Anyone Here going to Mastodon?

For those who have been following the tech, business, & social media news, they will be well aware of Elon Musk’s purchase of Twitter. For those less familiar beyond headlines & short news articles, you can read my post on my blog, Implied Spaces.~ Hello, is Anybody There?

When Musk actually went through with the purchase of the social media platform, a panic set in amongst some Twitter users. The initial concern was with changes in the culture & values of the platform looked like they were headed even further towards the loud extreme right-wing segment of the Twitter audience.

In response to this, many users started looking for alternative social media platforms. A number of alternatives were being bandied about, but the one that gained the most traction was Mastodon. As Musk made further announcements and internal changes to the company, more and more sought to establish a presence on Mastodon (many considered it a plan B, just in case things became unacceptable). Nearly half a million users joined Mastodon between Oct 27 & November 7.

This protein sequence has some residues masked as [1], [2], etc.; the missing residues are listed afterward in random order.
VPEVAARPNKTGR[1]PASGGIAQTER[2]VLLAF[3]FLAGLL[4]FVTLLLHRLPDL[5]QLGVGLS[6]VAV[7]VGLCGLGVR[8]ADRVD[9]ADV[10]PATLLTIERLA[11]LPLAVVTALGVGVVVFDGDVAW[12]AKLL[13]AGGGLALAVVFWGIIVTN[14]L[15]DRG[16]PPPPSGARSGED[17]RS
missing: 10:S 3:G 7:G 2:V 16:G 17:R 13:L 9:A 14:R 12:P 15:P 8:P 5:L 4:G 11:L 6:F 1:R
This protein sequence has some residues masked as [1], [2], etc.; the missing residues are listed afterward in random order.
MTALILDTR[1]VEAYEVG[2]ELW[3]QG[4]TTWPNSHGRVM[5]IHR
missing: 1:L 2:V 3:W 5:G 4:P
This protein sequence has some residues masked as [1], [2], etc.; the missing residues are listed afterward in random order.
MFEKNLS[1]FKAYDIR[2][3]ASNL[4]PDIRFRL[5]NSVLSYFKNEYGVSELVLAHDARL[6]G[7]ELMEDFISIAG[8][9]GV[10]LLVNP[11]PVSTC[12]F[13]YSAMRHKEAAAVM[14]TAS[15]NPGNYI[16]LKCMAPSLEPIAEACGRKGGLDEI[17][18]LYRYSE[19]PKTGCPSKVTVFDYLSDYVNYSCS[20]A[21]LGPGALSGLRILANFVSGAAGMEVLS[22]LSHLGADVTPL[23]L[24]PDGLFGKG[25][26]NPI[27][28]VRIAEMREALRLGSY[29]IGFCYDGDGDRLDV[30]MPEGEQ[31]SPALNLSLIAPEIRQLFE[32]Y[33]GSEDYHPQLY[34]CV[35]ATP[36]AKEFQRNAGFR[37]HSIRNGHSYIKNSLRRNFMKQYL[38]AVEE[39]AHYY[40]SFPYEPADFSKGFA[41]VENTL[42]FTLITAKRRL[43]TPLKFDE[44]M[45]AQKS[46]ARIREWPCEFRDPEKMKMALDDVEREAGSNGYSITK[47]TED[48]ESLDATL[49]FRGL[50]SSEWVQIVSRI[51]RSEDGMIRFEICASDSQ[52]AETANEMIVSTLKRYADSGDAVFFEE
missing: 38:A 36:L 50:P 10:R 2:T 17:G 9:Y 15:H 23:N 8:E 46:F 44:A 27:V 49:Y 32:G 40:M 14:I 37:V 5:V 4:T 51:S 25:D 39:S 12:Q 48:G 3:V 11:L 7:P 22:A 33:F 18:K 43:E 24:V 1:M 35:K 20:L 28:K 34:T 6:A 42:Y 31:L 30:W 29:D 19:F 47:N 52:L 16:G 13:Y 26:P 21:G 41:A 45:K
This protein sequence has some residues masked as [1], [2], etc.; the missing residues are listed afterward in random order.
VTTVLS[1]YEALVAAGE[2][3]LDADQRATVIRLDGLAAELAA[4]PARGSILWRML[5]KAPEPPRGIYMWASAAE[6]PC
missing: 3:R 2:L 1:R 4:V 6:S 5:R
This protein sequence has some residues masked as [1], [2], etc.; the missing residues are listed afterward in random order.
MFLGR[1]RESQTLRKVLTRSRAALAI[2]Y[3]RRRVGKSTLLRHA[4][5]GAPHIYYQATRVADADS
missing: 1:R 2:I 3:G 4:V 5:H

Like many who seek refuge in a new community with a different culture there was some stress and confusion.

While the Mastodon community is very welcoming, there are a couple of behavioural differences from the Twitter culture that caused frustration & friction. The simplest was the use of hashtags and search. Without an algorithm pushing content, the user must seek out content. Everything was driven by hashtag searches. To find someone, you needed the full Mastodon address, the same way you require it for email.

  The biggest cultural difference is the use of CW (Content Warnings) and Alt Text (text that is read by a scanner for the visually impaired). This is not a Twitter priority. Some new users on Mastodon considered the CW some kind of censorship or pandering to “weak oversensitive people”. Some returned to twitter complaining about Mastodon’s dictatorial rules and “lack of acceptance” of newcomers.